Charlton Athletic Community Trust (CACT) is halfway through Men's Health Awareness Month, which it has been promoting since the start of November. Here's a look at why raising awareness of men's health matters:
Putting men's health on an equal footing
On average, male life expectancy still lags a good five years behind that of women, with men more likely than women to die early. Men are not only more likely to develop cancer but are also at higher risk of dying from the condition. The number of men affected by male-only cancer has increased dramatically in recent years and is set to continue rising, with rates of prostate cancer likely to double in the next 15 years.
Mental health, stigma and suicide prevention
It's not only men's physical health that is concerning. Men are three times more likely to take their own life than women, especially those aged 40-44.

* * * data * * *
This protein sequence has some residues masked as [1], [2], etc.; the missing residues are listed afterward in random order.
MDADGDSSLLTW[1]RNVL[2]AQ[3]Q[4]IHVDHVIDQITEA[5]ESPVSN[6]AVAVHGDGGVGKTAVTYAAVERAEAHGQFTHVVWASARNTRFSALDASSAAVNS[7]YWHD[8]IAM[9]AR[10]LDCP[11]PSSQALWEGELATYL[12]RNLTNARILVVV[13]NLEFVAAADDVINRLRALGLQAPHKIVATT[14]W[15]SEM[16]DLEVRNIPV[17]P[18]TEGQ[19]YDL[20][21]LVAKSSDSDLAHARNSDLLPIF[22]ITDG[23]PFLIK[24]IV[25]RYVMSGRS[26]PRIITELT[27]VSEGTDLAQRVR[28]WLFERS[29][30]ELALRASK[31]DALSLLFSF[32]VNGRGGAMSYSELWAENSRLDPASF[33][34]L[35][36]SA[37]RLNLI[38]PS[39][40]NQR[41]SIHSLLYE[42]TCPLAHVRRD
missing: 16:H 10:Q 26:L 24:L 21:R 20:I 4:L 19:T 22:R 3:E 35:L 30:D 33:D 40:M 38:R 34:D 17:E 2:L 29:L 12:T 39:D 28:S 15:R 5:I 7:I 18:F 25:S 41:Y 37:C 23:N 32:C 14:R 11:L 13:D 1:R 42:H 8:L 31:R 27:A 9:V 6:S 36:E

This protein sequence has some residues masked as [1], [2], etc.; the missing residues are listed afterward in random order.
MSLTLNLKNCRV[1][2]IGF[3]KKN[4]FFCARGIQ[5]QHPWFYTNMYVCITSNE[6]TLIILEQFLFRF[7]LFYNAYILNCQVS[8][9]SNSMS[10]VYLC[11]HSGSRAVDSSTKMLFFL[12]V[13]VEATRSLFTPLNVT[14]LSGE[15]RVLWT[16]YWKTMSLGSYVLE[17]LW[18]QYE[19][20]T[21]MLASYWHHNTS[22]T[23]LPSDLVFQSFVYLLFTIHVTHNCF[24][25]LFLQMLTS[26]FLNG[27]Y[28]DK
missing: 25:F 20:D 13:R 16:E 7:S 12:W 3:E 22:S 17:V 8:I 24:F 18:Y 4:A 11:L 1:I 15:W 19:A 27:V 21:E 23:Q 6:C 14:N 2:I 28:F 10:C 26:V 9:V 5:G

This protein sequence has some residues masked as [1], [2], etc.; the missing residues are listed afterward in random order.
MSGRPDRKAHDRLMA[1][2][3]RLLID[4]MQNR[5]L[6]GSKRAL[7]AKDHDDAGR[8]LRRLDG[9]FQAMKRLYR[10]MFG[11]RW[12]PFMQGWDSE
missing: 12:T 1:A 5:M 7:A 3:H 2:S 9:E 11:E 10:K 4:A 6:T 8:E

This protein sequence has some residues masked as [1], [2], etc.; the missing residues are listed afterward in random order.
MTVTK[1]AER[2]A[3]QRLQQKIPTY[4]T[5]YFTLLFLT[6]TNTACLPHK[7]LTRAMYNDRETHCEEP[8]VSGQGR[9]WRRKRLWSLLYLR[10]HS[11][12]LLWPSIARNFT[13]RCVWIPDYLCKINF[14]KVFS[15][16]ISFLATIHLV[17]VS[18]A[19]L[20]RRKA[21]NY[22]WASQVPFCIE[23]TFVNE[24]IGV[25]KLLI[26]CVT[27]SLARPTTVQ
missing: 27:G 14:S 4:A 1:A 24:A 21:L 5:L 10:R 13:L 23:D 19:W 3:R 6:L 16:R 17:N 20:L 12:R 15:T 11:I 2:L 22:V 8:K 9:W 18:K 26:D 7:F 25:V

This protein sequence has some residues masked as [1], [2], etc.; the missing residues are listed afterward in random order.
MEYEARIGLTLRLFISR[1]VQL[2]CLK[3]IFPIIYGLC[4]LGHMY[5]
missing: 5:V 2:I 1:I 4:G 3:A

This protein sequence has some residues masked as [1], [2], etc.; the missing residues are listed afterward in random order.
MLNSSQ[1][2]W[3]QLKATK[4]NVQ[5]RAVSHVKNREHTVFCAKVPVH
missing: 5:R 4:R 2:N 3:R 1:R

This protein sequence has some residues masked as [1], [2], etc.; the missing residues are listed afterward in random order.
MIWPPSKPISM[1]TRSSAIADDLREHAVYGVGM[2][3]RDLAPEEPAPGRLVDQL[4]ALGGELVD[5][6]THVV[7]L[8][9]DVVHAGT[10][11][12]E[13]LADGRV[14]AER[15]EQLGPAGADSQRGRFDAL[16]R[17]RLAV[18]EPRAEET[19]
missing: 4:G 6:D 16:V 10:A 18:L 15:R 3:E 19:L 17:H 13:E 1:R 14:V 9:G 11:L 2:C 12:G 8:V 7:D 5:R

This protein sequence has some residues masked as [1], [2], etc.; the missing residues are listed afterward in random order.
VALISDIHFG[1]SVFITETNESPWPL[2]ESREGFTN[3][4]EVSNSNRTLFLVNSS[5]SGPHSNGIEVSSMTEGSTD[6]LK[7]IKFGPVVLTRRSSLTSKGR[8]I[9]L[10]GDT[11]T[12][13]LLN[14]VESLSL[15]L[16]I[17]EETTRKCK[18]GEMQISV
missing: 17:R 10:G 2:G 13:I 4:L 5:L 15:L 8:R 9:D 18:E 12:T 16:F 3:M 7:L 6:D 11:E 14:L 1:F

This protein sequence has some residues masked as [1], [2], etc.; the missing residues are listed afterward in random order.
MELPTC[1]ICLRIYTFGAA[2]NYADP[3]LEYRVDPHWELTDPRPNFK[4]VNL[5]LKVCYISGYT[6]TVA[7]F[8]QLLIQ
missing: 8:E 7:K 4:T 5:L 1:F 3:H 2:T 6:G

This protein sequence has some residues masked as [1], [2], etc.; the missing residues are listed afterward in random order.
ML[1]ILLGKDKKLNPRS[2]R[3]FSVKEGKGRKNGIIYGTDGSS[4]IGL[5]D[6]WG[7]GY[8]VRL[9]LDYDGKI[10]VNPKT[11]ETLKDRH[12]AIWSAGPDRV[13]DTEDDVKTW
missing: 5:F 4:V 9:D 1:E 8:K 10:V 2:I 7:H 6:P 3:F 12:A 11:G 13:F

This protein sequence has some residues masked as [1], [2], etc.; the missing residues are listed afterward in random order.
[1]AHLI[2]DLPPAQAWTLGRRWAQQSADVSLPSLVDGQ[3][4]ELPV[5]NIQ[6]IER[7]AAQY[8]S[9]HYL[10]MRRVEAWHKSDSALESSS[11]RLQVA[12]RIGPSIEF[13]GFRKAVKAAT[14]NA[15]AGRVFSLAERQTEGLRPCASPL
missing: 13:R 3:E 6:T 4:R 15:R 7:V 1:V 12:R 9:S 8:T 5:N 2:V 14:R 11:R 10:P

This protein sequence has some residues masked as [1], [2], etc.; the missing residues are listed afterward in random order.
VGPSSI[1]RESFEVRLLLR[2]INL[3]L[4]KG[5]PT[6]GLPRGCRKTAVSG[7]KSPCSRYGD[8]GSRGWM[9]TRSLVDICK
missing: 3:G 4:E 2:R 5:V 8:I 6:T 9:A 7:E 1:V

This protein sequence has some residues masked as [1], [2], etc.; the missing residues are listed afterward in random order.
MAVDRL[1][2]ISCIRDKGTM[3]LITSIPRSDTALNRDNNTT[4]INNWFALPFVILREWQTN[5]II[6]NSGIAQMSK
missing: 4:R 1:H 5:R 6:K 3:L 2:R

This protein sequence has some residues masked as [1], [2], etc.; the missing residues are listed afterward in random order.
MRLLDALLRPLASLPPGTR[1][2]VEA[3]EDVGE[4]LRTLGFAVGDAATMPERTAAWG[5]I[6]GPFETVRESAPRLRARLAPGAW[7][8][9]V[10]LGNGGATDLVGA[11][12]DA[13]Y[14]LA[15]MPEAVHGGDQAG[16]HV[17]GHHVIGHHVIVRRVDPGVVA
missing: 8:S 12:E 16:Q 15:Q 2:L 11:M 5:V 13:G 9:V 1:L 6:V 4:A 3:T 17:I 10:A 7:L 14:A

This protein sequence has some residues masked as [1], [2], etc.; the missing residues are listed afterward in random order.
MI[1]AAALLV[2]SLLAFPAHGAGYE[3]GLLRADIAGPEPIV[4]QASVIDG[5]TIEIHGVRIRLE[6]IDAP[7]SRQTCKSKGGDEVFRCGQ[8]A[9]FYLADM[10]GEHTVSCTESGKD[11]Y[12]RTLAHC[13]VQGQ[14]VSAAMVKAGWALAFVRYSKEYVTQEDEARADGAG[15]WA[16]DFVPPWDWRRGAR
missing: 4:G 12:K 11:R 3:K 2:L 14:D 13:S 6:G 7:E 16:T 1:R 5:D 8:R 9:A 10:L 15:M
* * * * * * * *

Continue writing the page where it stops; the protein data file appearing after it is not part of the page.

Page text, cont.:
The good news is that YOU can improve your odds by:
Here's what CACT is doing for men's health:
CACT runs men's health social evenings at The Valley, home of Charlton Athletic Football Club, every Monday.
The evenings tackle social isolation and provide health advice and support, including healthy eating, physical activity and all other men's health matters in a fun sociable way. Why not come along to a social evening this November?
In partnership with the London Football Association and Age UK, Charlton Athletic Community Trust runs weekly walking football sessions, helping men maintain a healthy lifestyle. These sessions offer a route into football for those who have never played and a route back into football for those who've had to stop through injury. Find out how to join here.
Men in Sheds, a flagship programme by Age UK, supports older men who want to get together to share and learn new skills, all in the welcoming space of a shed.
Age UK's Greenwich branch brings together older, isolated men and gives them the opportunity to take part in activities to benefit the local community. To take part in Men in Shed, get in touch with project co-ordinators Pauline Cahill and Steve Paxman on 0208 294 3017